Wednesday, July 25, 2012

On homelessness and pioneers.

Kristus er som en lilje på marken og fuglen i luften.

Christ is like the lilly in the field and the bird in the air. How so? Because he has nowhere to lay his head. In Philosophical Fragments, Kierkegaard's pseudonym, Climacus, wonders if this made Christ unable to understand the essentially human, as humans tend to care about home and head-laying and things of the morrow.

Inspired by these same passages, my dear friend, Deidre, pointed out (first while sitting on couches in her temporary living room, and second while standing at a Mormon pulpit while I sat on a Mormon pew) that in the very same scriptural breath that Christ mentions some of these things, he asks his followers to do the same, by simply saying, "Come follow me." She mentioned that he says other strong words, about the dead burying their dead and son being against father.

It may not be surprising, then, that early Latter-day Saints were asked to follow Christ in homelessness, by giving up everything familiar and comfortable to follow the dictates of their conscience and their new faith. What may be more surprising is that they were repeatedly asked to build temples (i.e., houses) for the Lord, amidst personal poverty, uncertainty, and external persecution.

Plans were made for temples that could not be finished due to the third of those "amidsts." Others (the Kirtland and Nauvoo) were completed, following great acts of sacrifice, time, and belief. Nauvoo took at least 5 years to build. And still they were pushed Westward. Still they were without a home.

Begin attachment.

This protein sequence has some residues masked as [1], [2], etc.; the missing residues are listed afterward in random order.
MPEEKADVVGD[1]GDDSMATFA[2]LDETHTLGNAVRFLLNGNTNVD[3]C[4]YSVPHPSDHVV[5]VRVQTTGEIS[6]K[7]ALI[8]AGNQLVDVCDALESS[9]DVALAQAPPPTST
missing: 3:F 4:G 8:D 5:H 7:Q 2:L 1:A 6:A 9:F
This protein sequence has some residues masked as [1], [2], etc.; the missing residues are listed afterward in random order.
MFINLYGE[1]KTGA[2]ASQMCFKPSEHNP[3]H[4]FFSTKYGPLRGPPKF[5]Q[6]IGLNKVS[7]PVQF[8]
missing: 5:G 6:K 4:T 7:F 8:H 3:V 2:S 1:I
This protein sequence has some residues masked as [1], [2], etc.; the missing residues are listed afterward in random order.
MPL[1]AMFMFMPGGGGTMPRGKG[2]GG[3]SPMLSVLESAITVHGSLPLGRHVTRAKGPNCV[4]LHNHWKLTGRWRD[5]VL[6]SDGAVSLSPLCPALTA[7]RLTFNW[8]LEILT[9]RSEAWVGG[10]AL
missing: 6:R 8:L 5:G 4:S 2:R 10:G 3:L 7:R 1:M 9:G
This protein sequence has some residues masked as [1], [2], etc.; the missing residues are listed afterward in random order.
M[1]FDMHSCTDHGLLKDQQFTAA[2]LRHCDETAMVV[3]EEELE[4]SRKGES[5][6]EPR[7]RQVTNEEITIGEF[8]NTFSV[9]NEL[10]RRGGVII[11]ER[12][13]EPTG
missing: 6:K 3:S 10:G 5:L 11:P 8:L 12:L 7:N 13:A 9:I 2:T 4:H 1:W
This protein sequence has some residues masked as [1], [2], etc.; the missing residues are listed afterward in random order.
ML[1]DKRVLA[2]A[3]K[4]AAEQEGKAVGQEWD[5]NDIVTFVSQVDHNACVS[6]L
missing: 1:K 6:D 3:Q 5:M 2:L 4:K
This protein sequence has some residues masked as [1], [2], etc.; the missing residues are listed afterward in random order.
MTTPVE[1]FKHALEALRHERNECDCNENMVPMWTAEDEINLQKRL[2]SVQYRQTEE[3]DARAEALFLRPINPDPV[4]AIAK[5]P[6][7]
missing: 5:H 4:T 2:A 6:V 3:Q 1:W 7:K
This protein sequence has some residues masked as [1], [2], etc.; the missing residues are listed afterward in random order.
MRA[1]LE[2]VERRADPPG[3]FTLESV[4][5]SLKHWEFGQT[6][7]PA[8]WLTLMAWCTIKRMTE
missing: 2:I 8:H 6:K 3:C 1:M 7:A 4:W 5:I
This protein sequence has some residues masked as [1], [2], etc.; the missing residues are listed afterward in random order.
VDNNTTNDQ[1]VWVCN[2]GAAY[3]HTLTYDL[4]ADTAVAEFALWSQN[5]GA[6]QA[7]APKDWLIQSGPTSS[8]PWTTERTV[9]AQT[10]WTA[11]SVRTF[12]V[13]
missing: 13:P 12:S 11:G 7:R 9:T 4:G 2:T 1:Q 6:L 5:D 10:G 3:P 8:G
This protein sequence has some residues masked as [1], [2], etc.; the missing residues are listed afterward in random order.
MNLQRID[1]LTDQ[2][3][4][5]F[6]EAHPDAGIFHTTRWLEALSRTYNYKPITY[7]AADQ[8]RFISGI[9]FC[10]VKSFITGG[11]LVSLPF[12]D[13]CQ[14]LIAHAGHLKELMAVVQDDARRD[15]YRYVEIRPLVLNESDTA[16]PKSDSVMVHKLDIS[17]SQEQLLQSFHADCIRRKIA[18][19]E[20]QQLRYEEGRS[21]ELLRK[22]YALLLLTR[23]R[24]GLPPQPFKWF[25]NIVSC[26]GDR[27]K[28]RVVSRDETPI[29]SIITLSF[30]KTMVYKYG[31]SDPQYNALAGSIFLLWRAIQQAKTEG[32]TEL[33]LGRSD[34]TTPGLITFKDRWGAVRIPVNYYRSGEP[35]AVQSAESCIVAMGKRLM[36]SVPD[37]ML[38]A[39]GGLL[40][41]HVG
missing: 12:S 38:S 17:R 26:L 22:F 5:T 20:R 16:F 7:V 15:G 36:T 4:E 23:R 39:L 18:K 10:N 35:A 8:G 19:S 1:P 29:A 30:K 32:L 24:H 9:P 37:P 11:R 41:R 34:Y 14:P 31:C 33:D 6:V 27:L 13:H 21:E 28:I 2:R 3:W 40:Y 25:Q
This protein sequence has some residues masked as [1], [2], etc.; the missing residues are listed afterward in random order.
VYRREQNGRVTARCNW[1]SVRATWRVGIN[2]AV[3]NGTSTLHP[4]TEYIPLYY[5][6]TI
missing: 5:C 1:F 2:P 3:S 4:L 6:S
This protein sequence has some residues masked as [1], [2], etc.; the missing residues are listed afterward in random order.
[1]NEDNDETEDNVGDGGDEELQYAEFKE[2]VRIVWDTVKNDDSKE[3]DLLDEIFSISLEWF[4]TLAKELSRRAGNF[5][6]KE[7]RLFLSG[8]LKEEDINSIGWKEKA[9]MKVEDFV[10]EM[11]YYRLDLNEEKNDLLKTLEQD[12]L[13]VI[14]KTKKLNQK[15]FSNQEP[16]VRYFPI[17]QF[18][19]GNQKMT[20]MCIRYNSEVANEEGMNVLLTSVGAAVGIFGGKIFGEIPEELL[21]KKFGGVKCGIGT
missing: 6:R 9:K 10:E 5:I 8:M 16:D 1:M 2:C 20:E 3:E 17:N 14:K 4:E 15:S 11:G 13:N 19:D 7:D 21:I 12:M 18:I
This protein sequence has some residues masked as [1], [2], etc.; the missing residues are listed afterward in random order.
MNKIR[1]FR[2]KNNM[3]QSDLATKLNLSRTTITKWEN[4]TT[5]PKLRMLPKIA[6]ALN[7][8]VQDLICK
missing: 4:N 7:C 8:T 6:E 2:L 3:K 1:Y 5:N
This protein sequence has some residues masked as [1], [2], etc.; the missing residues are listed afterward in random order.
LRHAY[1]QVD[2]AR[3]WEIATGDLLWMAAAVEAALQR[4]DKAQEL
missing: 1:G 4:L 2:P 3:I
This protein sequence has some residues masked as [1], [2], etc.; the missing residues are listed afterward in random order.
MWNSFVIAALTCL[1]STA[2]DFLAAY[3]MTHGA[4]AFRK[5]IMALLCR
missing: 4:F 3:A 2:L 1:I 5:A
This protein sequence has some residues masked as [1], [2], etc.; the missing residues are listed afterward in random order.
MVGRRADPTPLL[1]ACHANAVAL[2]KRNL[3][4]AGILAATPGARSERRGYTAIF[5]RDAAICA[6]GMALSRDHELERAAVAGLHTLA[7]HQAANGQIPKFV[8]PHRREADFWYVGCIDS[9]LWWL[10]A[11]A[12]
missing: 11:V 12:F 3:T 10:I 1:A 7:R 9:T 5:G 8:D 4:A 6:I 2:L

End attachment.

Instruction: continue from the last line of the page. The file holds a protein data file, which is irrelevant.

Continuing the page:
When some of the saints arrived in Utah, it was announced prophetically that it "was the right place." Notwithstanding this, I wonder how much faith and hope and love it must have taken to be willing to work so carefully and painstakingly on a new temple, a new home, that they did not know for sure that they would get to enjoy. It makes the already impressive 40 year figure that much more impressive, and helps me feel greater gratitude for this building that means so much to S (as it meant so much to his ancestors who helped build it).


One of my friend's points in her inspiring speech is that many (if not most) of the things that we try to do in life fail, or don't last. We might lose a job or have trouble finding a job in the first place. We might anything. But (and this is a big But), we just build again. We just try again. We just work to have a (Christ-centered) home again, or to feel at home (my personal crisis).

This makes it even more beautiful that the Nauvoo Temple was rebuilt, and makes me feel honored to have been married by the architect who designed it.

4 comments:

ashmae said...

I love you guys. Thanks for always writing meaningful things

naomi said...

thanks for this post

Tod Robbins said...

I love this.

Elisse Newey said...

I like this very much.

It reminded me some of the essay by Philip G. McLemore where he talks about non-attachment. I never seem to be able to put my love for that idea into words but what you wrote hit the same place in my heart.

thank you